Weekend Political Editor, Okechukwu Jombo, writes that the National Assembly attempts to amend further, the 1999 Constitution, might be another wasteful venture.
As Senate president, Dr. Abubakar Bukola Saraki was urging members of the State Houses of Assembly in the 36 states to collaborate with the National Assembly in ensuring the timely amendment and passage of the 1999 Constitution this year.
I asked myself two questions which were how many times will this happen and at what cost because just last year the one that cost over N2 billion was rejected by former President Goodluck Jonathan just like the one that was also not concluded after millions of money had been spent.
Saraki knows this issue very well because he was a member of the 7th senate so when he encouraged the leadership of the Conference of Speakers of State Legislatures of Nigeria, led by its Chairman, Hon. Ismaila Abdulmumin Kamba, that visited him in Abuja I felt he was just been comical.
The Senate President had in that fora described the amendment of the Constitution as a very important assignment to be carried out by both the 8th National Assembly and State legislatures in order to deepen democracy and move the country forward.
He said it was necessary for the leadership of the State Houses of Assembly to ensure that they make their input into the document when it gets to them immediately and transmit same to the National Assembly for its quick passage as if they have not been doing that all this while.
Saraki said, “I enjoin the State Houses of Assembly to partner with the National Assembly by taking this Constitution amendment exercise very serious in order to start implementing the new Constitution this year. We need to continue to do our best for those that elected us into positions of authority.”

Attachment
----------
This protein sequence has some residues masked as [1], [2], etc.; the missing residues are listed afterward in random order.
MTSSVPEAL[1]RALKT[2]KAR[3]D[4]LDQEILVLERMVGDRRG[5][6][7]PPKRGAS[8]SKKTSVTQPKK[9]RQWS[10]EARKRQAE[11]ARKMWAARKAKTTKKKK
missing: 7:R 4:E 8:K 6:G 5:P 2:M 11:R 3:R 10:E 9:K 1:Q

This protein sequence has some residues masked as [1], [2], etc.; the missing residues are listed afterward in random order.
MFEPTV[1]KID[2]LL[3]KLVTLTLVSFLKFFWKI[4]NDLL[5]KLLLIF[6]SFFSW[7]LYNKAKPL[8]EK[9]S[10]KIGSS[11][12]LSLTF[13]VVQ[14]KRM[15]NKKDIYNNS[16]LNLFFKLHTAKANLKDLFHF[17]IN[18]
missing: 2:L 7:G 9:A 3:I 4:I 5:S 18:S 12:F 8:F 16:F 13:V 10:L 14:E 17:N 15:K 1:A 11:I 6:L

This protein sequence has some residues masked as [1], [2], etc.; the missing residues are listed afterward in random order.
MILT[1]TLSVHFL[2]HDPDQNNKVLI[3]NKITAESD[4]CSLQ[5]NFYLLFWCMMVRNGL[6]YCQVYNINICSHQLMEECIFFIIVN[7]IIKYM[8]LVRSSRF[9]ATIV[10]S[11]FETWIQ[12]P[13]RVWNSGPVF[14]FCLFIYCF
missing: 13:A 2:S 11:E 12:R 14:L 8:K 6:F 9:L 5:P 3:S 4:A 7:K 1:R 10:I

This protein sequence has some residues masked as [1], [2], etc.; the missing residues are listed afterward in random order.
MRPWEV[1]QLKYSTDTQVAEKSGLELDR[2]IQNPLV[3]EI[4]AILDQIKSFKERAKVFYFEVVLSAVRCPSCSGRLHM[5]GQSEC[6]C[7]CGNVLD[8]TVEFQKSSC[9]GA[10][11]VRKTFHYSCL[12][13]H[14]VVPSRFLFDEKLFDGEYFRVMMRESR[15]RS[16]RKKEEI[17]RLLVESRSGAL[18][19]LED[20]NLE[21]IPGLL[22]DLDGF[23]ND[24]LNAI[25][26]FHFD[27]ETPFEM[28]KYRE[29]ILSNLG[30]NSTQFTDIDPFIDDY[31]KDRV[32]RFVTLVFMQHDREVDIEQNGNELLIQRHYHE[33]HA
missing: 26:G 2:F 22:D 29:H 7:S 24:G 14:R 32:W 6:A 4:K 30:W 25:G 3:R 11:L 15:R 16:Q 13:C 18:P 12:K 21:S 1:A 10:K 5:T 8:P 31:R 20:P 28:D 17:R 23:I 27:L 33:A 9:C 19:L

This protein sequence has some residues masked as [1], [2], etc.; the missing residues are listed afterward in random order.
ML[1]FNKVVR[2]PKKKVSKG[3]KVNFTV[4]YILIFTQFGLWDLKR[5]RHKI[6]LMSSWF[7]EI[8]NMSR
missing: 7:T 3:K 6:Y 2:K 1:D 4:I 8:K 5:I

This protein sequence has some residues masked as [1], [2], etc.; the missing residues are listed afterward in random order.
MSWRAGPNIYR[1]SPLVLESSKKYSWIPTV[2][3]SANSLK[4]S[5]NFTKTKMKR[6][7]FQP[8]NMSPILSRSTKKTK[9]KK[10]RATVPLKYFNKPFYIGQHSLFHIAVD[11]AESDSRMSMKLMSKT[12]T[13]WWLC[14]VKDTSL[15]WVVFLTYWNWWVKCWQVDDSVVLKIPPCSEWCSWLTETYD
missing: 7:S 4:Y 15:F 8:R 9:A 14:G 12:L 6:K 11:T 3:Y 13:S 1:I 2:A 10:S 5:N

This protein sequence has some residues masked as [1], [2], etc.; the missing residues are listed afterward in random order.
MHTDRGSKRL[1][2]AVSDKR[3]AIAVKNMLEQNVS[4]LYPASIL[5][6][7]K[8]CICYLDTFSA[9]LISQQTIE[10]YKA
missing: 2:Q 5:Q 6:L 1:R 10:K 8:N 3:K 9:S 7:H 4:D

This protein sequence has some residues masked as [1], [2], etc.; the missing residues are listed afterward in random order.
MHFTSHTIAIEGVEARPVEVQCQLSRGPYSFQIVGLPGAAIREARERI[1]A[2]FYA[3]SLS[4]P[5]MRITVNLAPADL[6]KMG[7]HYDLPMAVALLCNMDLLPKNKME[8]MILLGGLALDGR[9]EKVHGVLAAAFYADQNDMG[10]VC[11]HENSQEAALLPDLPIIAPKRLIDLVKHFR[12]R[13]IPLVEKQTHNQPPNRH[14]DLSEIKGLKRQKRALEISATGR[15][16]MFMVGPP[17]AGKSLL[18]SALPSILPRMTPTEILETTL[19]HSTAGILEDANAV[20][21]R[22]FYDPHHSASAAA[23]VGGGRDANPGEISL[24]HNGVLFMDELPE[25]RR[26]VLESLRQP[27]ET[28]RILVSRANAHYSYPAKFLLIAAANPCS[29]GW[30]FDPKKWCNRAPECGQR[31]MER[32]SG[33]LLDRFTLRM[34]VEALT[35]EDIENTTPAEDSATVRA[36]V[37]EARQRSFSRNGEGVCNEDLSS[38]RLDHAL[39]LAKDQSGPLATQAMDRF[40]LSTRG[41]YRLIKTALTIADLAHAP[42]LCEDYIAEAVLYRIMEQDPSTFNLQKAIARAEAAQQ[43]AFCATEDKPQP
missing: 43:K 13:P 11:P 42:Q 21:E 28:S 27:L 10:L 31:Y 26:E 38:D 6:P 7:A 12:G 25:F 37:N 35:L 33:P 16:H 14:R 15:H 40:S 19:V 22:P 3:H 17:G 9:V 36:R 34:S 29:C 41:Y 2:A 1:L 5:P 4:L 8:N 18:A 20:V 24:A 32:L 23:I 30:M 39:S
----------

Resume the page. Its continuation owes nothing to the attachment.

He added that for the impact of the exercise to be felt early enough, “all hands must be on deck to ensure that it is passed this year.”
Senator Saraki assured the State Houses of Assembly of the Senate’s support and encouragement most especially in terms of capacity building and sharpening of their legislative skills to meet international best practices through the capacity building programmes of the National Institute of Legislative Studies, NILS.
Earlier, the Chairman of the Conference of Speakers of State Legislatures of Nigeria, Hon. Ismailia Abdulmumin Kamba commended the leadership qualities displayed by Saraki so far since his assumption of office.
Kamba who is also the Speaker of the Kebbi State House of Assembly, thanked the National Assembly for the trainings organised for its members by NILS which he said has helped to enhance the legislative activities of state lawmakers nationwide.
It will be recalled that the Deputy Senate president and Chairman, Senate Committee on the Review of the 1999 Constitution, Senator Ike Ekweremadu, had also given assurances on early completion of the constitution amendment exercise.
Senator Ekweremadu said that although the successful amendment of the 1999 constitution was only recorded in 6thNational Assembly, which he also chaired, resulting in the First, Second, and Third Alterations, he believed there were also a lot of insights to draw from all constitution amendment exercises.